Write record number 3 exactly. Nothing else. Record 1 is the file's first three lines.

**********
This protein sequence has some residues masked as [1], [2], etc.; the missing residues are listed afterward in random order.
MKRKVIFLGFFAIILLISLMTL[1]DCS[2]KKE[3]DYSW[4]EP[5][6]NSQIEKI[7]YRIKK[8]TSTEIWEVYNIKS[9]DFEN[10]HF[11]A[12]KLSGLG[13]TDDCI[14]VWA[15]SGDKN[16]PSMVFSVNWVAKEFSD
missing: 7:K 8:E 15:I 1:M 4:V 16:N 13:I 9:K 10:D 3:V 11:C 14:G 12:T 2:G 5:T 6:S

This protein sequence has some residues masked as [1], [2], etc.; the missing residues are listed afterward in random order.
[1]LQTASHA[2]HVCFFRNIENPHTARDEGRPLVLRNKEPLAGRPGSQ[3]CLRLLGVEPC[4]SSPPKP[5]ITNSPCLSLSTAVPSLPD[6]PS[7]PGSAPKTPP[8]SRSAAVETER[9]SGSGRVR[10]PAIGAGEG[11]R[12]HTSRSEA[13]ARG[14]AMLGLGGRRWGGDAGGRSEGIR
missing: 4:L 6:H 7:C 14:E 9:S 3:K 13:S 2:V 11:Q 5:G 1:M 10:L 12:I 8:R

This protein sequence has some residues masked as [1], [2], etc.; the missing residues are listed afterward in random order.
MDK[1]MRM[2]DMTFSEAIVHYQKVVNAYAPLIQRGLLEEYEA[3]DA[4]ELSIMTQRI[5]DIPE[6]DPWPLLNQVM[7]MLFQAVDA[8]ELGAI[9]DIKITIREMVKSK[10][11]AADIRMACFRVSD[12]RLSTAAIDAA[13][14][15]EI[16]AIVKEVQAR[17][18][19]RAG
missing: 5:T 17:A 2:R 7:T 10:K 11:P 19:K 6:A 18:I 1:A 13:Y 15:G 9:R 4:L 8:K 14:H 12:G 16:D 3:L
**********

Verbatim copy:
This protein sequence has some residues masked as [1], [2], etc.; the missing residues are listed afterward in random order.
MDK[1]MRM[2]DMTFSEAIVHYQKVVNAYAPLIQRGLLEEYEA[3]DA[4]ELSIMTQRI[5]DIPE[6]DPWPLLNQVM[7]MLFQAVDA[8]ELGAI[9]DIKITIREMVKSK[10][11]AADIRMACFRVSD[12]RLSTAAIDAA[13][14][15]EI[16]AIVKEVQAR[17][18][19]RAG
missing: 5:T 17:A 2:R 7:T 10:K 11:P 19:K 6:A 18:I 1:A 13:Y 15:G 9:R 4:L 8:K 14:H 12:G 16:D 3:L